Top Film Picks on DVD/Blu-Ray: Chloé Zhao’s Oscars-Dominating ‘Nomadland’; Plus Oscar-Winning Performances by Youn Yuh-Jung & Anthony Hopkins

LJ’s film columnist picks the month’s top indie, foreign, and classic films, now available on DVD and Blu-ray.

La Dolce Vita. b/w. 174+ min. In Italian w/English subtitles. Paramount. 1960. Blu-ray UPC 032429353665. $20.99.
A blasé tabloid journalist (Marcello Mastroianni) indulges in the decadence of his celebrity subjects, capturing the zeitgeist of a liberated Rome in Federico Fellini’s international hit, which inspired the term “paparazzi” and earned the director his “Fellini-esque” trademark. With its wide-screen framing and black-and-white cinematography, this influential film virtually defines its early 1960s era. VERDICT Libraries whose feature film collections don’t have the recently out-of-print Criterion edition should pick up this obligatory foreign-language title in HD.
The Father. 97 min. Sony. 2020. DVD UPC 043396573130. $25.99; Blu-ray 043396573307. $30.99. Rated PG-13.
Still living in his London flat despite worsening dementia, an octogenarian (Oscar-winning Anthony Hopkins) is being looked after by his daughter (Olivia Colman), who hopes she has finally found a suitable caregiver (Imogen Poots) after several failed attempts. Co-adapting his own play, Florian Zeller makes a bold directorial debut, presenting an apparently objective reality that turns out to be the point of view of his increasingly confused protagonist. VERDICT Hopkins gives the best performance of his career, making the difficult subject material essential viewing.
Minari. 120+ min. In English and Korean w/English subtitles. Lionsgate. 2020. DVD UPC 031398326564. $14.99; Blu-ray UPC 031398326588. $21.99. Rated: PG-13.
The Korean American Yi family—Jacob (Steven Yeun) and Monica (Yeri Han), plus their two children—move from California to Arkansas to start a small farm. Subsequently joined by Monica’s mother, Soonja (Oscar-winning Youn Yuh-Jung), the family struggles to grow and sell their vegetables. Writer-director Lee Isaac Chung’s loosely autobiographical story of growing up in rural America is funny and touching but leisurely and conventional—until the metaphorical meaning of “minari” is revealed in an affecting finale. VERDICT A sure bet for patient viewers.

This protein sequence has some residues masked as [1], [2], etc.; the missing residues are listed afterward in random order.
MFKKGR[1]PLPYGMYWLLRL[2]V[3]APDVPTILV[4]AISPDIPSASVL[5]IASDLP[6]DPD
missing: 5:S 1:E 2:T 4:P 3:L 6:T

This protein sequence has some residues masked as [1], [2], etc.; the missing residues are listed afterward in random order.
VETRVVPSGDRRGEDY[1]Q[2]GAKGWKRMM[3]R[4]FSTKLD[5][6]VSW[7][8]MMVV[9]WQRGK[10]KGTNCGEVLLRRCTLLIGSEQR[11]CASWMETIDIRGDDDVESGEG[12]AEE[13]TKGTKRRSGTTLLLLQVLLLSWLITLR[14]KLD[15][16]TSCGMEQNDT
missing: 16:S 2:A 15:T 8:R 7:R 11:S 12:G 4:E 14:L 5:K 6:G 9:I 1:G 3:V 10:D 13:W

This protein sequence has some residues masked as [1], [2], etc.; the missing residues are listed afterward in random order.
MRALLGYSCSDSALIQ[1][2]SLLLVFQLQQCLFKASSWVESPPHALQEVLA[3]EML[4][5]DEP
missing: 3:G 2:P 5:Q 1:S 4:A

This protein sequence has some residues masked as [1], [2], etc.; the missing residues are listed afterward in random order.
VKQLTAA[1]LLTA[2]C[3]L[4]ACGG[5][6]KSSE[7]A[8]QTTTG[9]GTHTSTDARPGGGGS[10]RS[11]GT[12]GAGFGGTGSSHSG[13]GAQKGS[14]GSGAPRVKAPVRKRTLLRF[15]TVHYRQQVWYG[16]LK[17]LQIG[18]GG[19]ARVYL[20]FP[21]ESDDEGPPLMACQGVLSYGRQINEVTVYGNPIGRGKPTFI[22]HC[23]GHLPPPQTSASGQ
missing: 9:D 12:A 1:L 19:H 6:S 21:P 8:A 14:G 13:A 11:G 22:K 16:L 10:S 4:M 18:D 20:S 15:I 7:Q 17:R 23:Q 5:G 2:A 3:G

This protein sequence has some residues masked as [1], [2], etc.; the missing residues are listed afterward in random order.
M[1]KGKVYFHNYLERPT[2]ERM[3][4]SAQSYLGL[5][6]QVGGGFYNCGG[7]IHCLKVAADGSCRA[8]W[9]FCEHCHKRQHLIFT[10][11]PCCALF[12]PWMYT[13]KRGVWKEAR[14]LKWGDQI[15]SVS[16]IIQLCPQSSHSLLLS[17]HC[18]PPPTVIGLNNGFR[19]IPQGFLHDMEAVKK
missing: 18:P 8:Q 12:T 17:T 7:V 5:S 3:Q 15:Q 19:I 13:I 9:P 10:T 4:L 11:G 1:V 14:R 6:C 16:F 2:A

Nomadland. 107+ min. Searchlight. 2020. Blu-ray UPC 786936886566. $29.99. Rated: R.
Laid off and recently widowed, Fern (Frances McDormand) hits the road in a van to take some seasonal work, including a stint at an Amazon fulfillment center, and along the way makes supportive friendships with fellow economic nomads in writer-director Chloé Zhao’s (The Rider) Oscar-winning drama. Inventively adapted from Jessica Bruder’s nonfiction book, this poignant but not sentimentalized story of grief, hope, and resilience sprawls across an unpretentiously lyrical American West. VERDICT Notably unreleased on DVD, so the Blu-ray is a must for all collections.
Ponette. 97+ min. In French w/English subtitles. Kino Lorber. 1996. DVD UPC 738329254506. $19.99; Blu-ray UPC 738329253875. $29.99.
Surviving an automobile accident that kills her mother, four-year-old Ponette (Victoire Thivisol) is left to deal with the emotional wreckage in writer-director Jacques Doillon’s child’s-eye view of inconsolable grief. The girl turns inward, waiting for a miraculous return, which occurs—sort of—in the form of a graveside appearance by her mother, who urges Ponette to stop being sad and get on with her life. For her remarkably natural performance, Thivisol won Best Actress at the Venice Film Festival. VERDICT For teary-eyed viewers, there is expiation in the uplifting end.
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